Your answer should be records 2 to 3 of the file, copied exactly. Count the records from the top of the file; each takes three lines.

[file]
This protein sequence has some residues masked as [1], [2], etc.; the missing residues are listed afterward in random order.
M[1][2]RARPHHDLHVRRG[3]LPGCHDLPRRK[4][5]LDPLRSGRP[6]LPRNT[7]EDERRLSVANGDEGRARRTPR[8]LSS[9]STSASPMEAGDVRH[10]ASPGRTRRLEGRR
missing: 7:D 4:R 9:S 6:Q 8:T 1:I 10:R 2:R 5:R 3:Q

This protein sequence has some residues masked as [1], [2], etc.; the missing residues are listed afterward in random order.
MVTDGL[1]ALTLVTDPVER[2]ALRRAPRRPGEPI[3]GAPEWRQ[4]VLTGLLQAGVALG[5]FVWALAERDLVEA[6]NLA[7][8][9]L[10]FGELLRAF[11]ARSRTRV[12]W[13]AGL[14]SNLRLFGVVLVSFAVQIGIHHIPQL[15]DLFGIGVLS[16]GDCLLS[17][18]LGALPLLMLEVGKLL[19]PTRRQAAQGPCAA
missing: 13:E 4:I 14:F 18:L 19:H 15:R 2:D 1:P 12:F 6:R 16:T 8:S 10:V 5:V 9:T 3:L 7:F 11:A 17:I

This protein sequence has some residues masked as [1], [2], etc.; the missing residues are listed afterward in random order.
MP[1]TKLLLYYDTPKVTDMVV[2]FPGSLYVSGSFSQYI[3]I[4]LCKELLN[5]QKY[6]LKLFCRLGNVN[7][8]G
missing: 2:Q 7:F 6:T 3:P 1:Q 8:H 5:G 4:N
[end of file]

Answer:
This protein sequence has some residues masked as [1], [2], etc.; the missing residues are listed afterward in random order.
MVTDGL[1]ALTLVTDPVER[2]ALRRAPRRPGEPI[3]GAPEWRQ[4]VLTGLLQAGVALG[5]FVWALAERDLVEA[6]NLA[7][8][9]L[10]FGELLRAF[11]ARSRTRV[12]W[13]AGL[14]SNLRLFGVVLVSFAVQIGIHHIPQL[15]DLFGIGVLS[16]GDCLLS[17][18]LGALPLLMLEVGKLL[19]PTRRQAAQGPCAA
missing: 13:E 4:I 14:F 18:L 19:H 15:R 2:D 1:P 12:F 6:R 16:T 8:S 10:V 5:V 9:T 3:L 7:F 11:A 17:I

This protein sequence has some residues masked as [1], [2], etc.; the missing residues are listed afterward in random order.
MP[1]TKLLLYYDTPKVTDMVV[2]FPGSLYVSGSFSQYI[3]I[4]LCKELLN[5]QKY[6]LKLFCRLGNVN[7][8]G
missing: 2:Q 7:F 6:T 3:P 1:Q 8:H 5:G 4:N